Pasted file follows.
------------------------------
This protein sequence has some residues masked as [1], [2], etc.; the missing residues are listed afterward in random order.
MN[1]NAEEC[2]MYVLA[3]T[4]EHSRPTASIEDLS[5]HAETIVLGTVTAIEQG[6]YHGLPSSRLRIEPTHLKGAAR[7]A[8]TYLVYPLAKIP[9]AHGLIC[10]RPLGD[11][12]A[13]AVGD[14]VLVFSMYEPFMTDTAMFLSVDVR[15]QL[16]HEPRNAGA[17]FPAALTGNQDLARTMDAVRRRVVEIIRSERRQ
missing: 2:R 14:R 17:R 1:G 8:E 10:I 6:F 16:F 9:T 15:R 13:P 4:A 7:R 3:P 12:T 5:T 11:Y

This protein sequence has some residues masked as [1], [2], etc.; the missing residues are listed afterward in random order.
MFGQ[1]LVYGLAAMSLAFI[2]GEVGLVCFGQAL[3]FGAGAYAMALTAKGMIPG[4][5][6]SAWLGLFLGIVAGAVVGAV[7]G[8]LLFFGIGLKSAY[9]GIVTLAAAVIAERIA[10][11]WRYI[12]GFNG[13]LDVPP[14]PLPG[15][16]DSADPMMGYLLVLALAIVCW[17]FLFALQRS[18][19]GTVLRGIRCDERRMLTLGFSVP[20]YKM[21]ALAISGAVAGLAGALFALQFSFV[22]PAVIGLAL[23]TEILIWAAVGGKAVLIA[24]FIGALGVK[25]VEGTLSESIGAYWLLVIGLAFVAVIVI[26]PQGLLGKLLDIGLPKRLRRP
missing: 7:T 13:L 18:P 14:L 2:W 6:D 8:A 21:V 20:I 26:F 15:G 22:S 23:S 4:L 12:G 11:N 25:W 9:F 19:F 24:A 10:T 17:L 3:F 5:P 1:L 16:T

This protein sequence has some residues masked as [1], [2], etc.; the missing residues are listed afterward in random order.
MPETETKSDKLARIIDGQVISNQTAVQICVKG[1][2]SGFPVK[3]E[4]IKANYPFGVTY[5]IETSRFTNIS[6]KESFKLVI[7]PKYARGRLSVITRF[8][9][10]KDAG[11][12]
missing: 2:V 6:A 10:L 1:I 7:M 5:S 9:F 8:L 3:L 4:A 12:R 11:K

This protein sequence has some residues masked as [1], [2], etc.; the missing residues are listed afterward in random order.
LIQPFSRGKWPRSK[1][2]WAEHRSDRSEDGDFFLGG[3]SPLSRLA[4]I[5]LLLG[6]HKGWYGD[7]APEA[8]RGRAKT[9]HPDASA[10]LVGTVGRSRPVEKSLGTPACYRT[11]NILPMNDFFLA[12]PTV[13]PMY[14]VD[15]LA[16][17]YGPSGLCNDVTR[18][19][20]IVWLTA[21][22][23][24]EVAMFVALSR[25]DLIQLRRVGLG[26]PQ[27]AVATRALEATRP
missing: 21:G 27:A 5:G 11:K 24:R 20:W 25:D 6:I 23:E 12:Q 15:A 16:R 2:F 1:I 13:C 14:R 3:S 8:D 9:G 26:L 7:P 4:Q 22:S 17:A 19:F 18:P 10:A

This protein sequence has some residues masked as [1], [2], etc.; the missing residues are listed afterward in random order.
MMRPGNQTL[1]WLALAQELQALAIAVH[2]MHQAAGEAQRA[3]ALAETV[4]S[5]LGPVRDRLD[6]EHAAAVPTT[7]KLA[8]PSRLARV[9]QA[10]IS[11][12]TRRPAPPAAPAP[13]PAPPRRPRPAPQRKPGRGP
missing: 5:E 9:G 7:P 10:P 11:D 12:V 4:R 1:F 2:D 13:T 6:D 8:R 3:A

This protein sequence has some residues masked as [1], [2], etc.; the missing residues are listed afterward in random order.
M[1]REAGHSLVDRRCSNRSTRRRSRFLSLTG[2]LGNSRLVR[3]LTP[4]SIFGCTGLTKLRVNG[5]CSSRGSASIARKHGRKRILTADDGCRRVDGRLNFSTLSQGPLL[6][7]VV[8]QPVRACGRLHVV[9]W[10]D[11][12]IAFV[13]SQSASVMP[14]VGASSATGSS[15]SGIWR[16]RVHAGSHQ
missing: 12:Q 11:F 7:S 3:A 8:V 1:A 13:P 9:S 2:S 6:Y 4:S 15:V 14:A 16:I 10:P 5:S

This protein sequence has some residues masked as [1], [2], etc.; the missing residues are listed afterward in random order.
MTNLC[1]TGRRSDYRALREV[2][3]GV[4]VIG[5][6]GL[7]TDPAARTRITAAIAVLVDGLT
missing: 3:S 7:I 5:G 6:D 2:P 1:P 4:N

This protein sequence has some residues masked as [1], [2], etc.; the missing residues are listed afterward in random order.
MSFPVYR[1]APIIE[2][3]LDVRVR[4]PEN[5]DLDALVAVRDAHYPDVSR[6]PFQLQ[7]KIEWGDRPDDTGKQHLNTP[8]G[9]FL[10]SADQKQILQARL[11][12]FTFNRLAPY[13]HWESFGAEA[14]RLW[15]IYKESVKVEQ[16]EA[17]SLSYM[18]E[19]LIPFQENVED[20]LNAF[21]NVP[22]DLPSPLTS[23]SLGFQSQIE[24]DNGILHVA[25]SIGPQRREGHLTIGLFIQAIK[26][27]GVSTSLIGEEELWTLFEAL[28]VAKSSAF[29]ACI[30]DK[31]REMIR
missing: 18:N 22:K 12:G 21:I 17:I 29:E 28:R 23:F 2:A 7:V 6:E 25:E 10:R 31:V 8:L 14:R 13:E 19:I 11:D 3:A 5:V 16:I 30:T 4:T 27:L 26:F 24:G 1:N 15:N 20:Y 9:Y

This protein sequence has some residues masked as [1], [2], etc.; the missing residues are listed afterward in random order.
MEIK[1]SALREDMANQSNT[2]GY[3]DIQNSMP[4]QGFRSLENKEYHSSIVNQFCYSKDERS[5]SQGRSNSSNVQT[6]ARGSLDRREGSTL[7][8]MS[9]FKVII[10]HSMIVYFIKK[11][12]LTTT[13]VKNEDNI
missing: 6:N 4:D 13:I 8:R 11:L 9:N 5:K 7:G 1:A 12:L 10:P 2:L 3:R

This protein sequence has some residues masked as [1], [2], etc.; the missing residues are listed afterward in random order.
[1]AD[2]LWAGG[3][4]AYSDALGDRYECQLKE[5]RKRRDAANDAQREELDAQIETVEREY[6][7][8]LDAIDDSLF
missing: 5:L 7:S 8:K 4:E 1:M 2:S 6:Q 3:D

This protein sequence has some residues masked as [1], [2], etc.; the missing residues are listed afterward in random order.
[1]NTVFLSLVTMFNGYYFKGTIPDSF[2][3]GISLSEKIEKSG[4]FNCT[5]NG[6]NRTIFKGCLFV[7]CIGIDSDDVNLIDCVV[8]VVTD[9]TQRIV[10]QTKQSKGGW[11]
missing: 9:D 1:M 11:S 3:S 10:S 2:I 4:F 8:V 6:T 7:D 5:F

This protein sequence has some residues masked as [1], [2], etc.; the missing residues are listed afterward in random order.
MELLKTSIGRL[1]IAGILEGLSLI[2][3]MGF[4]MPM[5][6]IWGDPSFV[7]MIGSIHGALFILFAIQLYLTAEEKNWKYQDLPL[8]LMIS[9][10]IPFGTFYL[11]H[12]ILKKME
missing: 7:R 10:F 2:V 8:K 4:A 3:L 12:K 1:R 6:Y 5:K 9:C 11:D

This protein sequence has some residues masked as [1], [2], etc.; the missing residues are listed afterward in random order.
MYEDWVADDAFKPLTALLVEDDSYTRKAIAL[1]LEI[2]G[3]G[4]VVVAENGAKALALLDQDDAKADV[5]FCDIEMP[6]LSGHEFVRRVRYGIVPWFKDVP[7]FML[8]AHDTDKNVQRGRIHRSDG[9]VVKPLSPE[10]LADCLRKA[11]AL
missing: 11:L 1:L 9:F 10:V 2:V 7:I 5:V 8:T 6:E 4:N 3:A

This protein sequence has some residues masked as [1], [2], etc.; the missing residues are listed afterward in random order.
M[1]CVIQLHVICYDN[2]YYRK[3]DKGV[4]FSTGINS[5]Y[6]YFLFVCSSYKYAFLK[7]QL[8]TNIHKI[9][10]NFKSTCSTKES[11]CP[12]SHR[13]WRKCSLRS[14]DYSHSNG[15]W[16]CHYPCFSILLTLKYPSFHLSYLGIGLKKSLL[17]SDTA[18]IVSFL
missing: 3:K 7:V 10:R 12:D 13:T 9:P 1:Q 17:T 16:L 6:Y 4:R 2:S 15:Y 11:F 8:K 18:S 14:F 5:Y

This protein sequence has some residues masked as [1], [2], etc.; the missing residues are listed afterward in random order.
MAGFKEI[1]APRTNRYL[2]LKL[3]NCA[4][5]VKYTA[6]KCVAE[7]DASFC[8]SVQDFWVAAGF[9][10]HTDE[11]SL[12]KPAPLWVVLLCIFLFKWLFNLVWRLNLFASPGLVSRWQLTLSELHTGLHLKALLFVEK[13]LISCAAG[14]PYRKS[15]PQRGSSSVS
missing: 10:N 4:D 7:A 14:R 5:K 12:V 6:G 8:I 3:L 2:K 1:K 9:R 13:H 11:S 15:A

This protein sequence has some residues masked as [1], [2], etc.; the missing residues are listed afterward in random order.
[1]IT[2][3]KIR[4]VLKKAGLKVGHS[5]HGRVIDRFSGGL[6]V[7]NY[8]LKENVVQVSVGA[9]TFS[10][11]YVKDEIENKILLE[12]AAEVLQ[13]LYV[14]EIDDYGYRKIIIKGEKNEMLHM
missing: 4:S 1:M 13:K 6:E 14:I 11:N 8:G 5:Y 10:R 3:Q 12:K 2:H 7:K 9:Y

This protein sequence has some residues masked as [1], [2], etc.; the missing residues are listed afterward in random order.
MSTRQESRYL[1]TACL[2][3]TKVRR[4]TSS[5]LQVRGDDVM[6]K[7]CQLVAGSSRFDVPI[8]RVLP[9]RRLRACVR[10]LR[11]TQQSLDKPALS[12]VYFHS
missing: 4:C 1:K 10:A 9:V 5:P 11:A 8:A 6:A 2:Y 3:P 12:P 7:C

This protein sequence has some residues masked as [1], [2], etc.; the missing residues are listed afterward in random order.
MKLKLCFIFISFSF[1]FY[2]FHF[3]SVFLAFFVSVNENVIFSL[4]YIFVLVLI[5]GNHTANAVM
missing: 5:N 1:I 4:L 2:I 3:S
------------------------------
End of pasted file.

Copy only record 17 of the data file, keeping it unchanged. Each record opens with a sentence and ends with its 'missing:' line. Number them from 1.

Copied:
This protein sequence has some residues masked as [1], [2], etc.; the missing residues are listed afterward in random order.
MSTRQESRYL[1]TACL[2][3]TKVRR[4]TSS[5]LQVRGDDVM[6]K[7]CQLVAGSSRFDVPI[8]RVLP[9]RRLRACVR[10]LR[11]TQQSLDKPALS[12]VYFHS
missing: 4:C 1:K 10:A 9:V 5:P 11:A 8:A 6:A 2:Y 3:P 12:P 7:C